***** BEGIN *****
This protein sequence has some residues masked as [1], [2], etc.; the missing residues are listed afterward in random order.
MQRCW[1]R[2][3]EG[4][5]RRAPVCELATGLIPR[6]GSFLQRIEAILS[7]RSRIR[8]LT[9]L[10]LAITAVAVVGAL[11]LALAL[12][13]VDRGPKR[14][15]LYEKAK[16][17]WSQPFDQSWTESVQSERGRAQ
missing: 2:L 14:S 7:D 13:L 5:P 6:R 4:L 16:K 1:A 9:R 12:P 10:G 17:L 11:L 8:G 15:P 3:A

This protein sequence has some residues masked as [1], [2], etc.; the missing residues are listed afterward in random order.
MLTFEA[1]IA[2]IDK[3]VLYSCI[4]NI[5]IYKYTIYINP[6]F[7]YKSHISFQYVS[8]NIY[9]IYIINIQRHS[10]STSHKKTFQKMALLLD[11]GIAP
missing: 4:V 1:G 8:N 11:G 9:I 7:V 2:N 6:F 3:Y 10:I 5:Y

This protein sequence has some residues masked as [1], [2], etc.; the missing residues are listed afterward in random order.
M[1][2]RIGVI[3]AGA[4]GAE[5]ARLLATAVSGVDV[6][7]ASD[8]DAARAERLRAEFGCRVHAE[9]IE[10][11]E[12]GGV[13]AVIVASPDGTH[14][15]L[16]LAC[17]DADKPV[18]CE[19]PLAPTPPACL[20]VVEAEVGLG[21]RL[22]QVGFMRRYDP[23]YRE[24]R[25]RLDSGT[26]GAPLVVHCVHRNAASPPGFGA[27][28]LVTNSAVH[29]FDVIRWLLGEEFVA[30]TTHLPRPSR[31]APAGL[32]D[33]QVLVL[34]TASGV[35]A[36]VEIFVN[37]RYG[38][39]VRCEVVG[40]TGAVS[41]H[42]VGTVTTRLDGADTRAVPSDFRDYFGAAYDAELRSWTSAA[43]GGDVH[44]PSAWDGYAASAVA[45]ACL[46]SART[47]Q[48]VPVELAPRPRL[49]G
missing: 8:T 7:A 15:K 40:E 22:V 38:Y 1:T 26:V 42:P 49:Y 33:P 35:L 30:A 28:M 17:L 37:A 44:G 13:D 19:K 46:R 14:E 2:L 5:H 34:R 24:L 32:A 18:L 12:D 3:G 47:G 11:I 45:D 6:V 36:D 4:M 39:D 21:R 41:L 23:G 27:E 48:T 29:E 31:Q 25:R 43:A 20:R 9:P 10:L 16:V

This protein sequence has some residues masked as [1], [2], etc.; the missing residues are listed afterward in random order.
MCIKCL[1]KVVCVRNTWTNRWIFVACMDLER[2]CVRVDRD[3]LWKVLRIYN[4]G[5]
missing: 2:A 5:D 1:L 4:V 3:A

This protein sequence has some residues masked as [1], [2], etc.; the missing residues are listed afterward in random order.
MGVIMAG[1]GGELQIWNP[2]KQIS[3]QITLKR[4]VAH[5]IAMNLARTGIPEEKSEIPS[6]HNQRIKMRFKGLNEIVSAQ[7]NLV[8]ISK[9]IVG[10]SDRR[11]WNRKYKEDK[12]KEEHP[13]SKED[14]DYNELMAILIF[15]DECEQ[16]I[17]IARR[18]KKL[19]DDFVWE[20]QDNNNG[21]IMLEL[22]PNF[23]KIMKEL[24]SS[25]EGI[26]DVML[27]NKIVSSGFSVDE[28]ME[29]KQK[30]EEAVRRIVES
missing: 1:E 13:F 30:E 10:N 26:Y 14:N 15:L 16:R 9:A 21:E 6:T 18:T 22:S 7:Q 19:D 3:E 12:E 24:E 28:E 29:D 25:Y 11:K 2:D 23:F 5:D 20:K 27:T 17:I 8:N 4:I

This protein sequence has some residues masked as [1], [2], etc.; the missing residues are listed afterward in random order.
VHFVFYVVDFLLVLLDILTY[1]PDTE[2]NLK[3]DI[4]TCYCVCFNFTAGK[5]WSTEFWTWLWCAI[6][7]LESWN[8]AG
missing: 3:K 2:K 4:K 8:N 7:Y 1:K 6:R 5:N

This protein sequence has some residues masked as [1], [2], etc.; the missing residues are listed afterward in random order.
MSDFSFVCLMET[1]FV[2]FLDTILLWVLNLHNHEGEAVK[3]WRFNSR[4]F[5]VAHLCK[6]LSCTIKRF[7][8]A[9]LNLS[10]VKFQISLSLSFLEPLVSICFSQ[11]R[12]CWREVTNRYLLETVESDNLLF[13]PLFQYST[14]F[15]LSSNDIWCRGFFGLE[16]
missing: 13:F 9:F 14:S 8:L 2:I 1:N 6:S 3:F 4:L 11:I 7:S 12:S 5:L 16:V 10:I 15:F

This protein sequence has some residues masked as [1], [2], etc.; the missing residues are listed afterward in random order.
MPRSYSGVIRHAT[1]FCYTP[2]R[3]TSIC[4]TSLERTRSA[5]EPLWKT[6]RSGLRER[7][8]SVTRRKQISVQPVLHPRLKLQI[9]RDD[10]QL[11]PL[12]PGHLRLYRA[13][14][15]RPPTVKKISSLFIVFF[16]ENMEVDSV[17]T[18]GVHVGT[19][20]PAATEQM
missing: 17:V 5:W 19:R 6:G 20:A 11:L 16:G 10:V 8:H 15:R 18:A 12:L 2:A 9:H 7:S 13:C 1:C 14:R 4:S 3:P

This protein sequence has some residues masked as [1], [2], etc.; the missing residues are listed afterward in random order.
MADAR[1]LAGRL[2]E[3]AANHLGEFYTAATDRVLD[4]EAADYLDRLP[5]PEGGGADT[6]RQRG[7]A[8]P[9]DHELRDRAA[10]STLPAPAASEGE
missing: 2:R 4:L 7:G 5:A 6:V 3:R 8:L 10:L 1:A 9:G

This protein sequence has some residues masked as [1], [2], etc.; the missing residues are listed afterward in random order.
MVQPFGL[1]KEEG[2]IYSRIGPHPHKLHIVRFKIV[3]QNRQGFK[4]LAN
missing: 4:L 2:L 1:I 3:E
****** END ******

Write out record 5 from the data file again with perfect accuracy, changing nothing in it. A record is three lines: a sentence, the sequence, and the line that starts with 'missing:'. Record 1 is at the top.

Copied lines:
This protein sequence has some residues masked as [1], [2], etc.; the missing residues are listed afterward in random order.
MGVIMAG[1]GGELQIWNP[2]KQIS[3]QITLKR[4]VAH[5]IAMNLARTGIPEEKSEIPS[6]HNQRIKMRFKGLNEIVSAQ[7]NLV[8]ISK[9]IVG[10]SDRR[11]WNRKYKEDK[12]KEEHP[13]SKED[14]DYNELMAILIF[15]DECEQ[16]I[17]IARR[18]KKL[19]DDFVWE[20]QDNNNG[21]IMLEL[22]PNF[23]KIMKEL[24]SS[25]EGI[26]DVML[27]NKIVSSGFSVDE[28]ME[29]KQK[30]EEAVRRIVES
missing: 1:E 13:F 30:E 10:N 26:Y 14:N 15:L 16:R 9:A 21:E 6:T 18:T 22:S 7:Q 19:D 3:E 12:E 24:E 28:E 29:D 25:Y 11:K 2:D 23:F 5:D 20:K 27:T 17:I 8:N 4:I